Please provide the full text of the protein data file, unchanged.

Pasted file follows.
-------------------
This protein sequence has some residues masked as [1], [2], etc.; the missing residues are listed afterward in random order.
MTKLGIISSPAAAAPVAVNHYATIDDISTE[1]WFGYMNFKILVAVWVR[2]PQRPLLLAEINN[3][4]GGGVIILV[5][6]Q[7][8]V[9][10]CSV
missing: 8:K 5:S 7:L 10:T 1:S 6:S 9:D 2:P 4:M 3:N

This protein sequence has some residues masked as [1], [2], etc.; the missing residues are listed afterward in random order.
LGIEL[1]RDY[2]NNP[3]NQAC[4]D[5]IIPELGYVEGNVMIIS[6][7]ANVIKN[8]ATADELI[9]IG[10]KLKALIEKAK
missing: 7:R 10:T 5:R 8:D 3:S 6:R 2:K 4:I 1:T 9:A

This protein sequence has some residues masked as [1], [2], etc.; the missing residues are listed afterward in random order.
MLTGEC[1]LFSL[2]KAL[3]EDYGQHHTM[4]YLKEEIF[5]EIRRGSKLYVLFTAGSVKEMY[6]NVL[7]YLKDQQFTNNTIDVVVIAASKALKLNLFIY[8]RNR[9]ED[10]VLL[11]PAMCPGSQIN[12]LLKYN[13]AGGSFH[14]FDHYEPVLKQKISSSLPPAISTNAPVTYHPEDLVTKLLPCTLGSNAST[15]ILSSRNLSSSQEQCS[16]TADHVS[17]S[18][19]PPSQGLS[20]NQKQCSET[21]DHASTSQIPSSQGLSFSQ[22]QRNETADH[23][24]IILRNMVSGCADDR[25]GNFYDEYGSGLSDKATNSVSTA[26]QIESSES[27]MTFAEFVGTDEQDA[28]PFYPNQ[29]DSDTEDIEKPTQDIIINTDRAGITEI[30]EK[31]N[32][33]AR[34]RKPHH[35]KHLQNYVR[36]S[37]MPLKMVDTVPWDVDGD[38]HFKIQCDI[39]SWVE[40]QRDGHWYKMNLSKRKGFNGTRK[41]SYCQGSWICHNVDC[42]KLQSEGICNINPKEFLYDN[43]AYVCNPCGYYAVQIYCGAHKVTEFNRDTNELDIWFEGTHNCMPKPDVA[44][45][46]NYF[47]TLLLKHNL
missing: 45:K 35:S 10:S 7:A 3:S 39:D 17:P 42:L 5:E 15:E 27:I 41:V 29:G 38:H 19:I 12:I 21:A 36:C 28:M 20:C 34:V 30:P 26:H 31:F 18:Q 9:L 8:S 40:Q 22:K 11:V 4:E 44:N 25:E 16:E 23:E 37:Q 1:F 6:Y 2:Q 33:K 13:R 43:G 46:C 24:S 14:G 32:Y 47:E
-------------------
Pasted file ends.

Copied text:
This protein sequence has some residues masked as [1], [2], etc.; the missing residues are listed afterward in random order.
MTKLGIISSPAAAAPVAVNHYATIDDISTE[1]WFGYMNFKILVAVWVR[2]PQRPLLLAEINN[3][4]GGGVIILV[5][6]Q[7][8]V[9][10]CSV
missing: 8:K 5:S 7:L 10:T 1:S 6:S 9:D 2:P 4:M 3:N

This protein sequence has some residues masked as [1], [2], etc.; the missing residues are listed afterward in random order.
LGIEL[1]RDY[2]NNP[3]NQAC[4]D[5]IIPELGYVEGNVMIIS[6][7]ANVIKN[8]ATADELI[9]IG[10]KLKALIEKAK
missing: 7:R 10:T 5:R 8:D 3:S 6:R 2:K 4:I 1:T 9:A

This protein sequence has some residues masked as [1], [2], etc.; the missing residues are listed afterward in random order.
MLTGEC[1]LFSL[2]KAL[3]EDYGQHHTM[4]YLKEEIF[5]EIRRGSKLYVLFTAGSVKEMY[6]NVL[7]YLKDQQFTNNTIDVVVIAASKALKLNLFIY[8]RNR[9]ED[10]VLL[11]PAMCPGSQIN[12]LLKYN[13]AGGSFH[14]FDHYEPVLKQKISSSLPPAISTNAPVTYHPEDLVTKLLPCTLGSNAST[15]ILSSRNLSSSQEQCS[16]TADHVS[17]S[18][19]PPSQGLS[20]NQKQCSET[21]DHASTSQIPSSQGLSFSQ[22]QRNETADH[23][24]IILRNMVSGCADDR[25]GNFYDEYGSGLSDKATNSVSTA[26]QIESSES[27]MTFAEFVGTDEQDA[28]PFYPNQ[29]DSDTEDIEKPTQDIIINTDRAGITEI[30]EK[31]N[32][33]AR[34]RKPHH[35]KHLQNYVR[36]S[37]MPLKMVDTVPWDVDGD[38]HFKIQCDI[39]SWVE[40]QRDGHWYKMNLSKRKGFNGTRK[41]SYCQGSWICHNVDC[42]KLQSEGICNINPKEFLYDN[43]AYVCNPCGYYAVQIYCGAHKVTEFNRDTNELDIWFEGTHNCMPKPDVA[44][45][46]NYF[47]TLLLKHNL
missing: 45:K 35:S 10:S 7:A 3:S 39:D 17:P 42:L 5:E 15:E 27:I 41:V 29:G 38:H 19:I 12:I 21:A 36:C 28:M 20:C 34:V 30:P 26:H 31:F 18:Q 9:L 8:S 40:Q 22:K 11:V 4:E 44:N 25:E 16:E 23:E 37:Q 1:F 6:Y 2:Q 33:K 13:R 43:G 46:C 24:S 14:G 32:Y 47:E